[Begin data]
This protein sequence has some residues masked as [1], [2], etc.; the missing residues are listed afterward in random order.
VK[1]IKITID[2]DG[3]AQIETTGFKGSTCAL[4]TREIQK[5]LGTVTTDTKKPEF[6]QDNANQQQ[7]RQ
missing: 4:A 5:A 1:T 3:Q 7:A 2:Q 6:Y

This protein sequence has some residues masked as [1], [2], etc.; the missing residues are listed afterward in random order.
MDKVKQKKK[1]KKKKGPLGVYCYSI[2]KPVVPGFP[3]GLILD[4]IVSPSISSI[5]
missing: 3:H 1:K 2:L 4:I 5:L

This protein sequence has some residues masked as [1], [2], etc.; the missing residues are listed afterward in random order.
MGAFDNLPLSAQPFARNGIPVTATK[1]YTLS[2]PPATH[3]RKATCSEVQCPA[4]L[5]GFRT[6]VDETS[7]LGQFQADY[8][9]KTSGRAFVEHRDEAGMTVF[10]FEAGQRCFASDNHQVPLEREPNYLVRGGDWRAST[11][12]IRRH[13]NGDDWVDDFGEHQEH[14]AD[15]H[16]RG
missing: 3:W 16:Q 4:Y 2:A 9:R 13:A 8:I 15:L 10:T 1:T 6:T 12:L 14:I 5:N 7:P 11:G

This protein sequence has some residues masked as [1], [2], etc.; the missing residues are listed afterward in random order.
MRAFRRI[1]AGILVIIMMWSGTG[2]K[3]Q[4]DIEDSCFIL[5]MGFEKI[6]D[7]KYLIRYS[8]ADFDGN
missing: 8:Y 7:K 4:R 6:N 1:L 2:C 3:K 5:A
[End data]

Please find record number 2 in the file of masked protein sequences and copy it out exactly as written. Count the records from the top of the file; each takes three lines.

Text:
This protein sequence has some residues masked as [1], [2], etc.; the missing residues are listed afterward in random order.
MDKVKQKKK[1]KKKKGPLGVYCYSI[2]KPVVPGFP[3]GLILD[4]IVSPSISSI[5]
missing: 3:H 1:K 2:L 4:I 5:L